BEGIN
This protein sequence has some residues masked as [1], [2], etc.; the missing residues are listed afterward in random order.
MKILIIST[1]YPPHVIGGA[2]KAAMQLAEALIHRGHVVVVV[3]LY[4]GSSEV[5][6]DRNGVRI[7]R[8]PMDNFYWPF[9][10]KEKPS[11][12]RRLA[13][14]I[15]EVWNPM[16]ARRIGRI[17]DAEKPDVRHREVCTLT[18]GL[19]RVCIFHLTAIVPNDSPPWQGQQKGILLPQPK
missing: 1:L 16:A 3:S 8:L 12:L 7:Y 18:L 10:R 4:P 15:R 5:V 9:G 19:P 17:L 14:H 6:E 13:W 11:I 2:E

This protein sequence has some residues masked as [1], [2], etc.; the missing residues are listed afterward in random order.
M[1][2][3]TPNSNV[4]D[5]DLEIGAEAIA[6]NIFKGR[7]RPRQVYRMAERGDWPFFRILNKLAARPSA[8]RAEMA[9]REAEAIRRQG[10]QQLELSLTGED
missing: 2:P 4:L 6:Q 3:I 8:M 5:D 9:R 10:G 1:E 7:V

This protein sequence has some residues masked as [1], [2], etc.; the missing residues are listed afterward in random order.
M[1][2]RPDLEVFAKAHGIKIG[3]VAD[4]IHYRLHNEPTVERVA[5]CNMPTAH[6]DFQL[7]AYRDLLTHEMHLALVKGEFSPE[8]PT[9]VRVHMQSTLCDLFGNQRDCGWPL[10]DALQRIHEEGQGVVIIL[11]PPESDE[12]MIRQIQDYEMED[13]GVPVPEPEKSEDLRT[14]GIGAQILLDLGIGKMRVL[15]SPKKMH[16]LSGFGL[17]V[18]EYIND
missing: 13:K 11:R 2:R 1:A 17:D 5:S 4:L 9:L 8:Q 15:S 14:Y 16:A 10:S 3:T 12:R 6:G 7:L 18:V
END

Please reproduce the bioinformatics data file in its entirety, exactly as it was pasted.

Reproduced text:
This protein sequence has some residues masked as [1], [2], etc.; the missing residues are listed afterward in random order.
MKILIIST[1]YPPHVIGGA[2]KAAMQLAEALIHRGHVVVVV[3]LY[4]GSSEV[5][6]DRNGVRI[7]R[8]PMDNFYWPF[9][10]KEKPS[11][12]RRLA[13][14]I[15]EVWNPM[16]ARRIGRI[17]DAEKPDVRHREVCTLT[18]GL[19]RVCIFHLTAIVPNDSPPWQGQQKGILLPQPK
missing: 1:L 16:A 3:S 8:L 12:L 7:Y 18:L 10:R 4:P 15:R 5:V 9:G 19:P 17:L 14:H 6:E 13:W 11:I 2:E

This protein sequence has some residues masked as [1], [2], etc.; the missing residues are listed afterward in random order.
M[1][2][3]TPNSNV[4]D[5]DLEIGAEAIA[6]NIFKGR[7]RPRQVYRMAERGDWPFFRILNKLAARPSA[8]RAEMA[9]REAEAIRRQG[10]QQLELSLTGED
missing: 2:P 4:L 6:Q 3:I 8:M 5:D 9:R 10:G 1:E 7:V

This protein sequence has some residues masked as [1], [2], etc.; the missing residues are listed afterward in random order.
M[1][2]RPDLEVFAKAHGIKIG[3]VAD[4]IHYRLHNEPTVERVA[5]CNMPTAH[6]DFQL[7]AYRDLLTHEMHLALVKGEFSPE[8]PT[9]VRVHMQSTLCDLFGNQRDCGWPL[10]DALQRIHEEGQGVVIIL[11]PPESDE[12]MIRQIQDYEMED[13]GVPVPEPEKSEDLRT[14]GIGAQILLDLGIGKMRVL[15]SPKKMH[16]LSGFGL[17]V[18]EYIND
missing: 13:K 11:R 2:R 1:A 17:D 5:S 4:L 9:L 8:Q 15:S 14:Y 16:A 10:S 3:T 12:R 6:G 7:L 18:V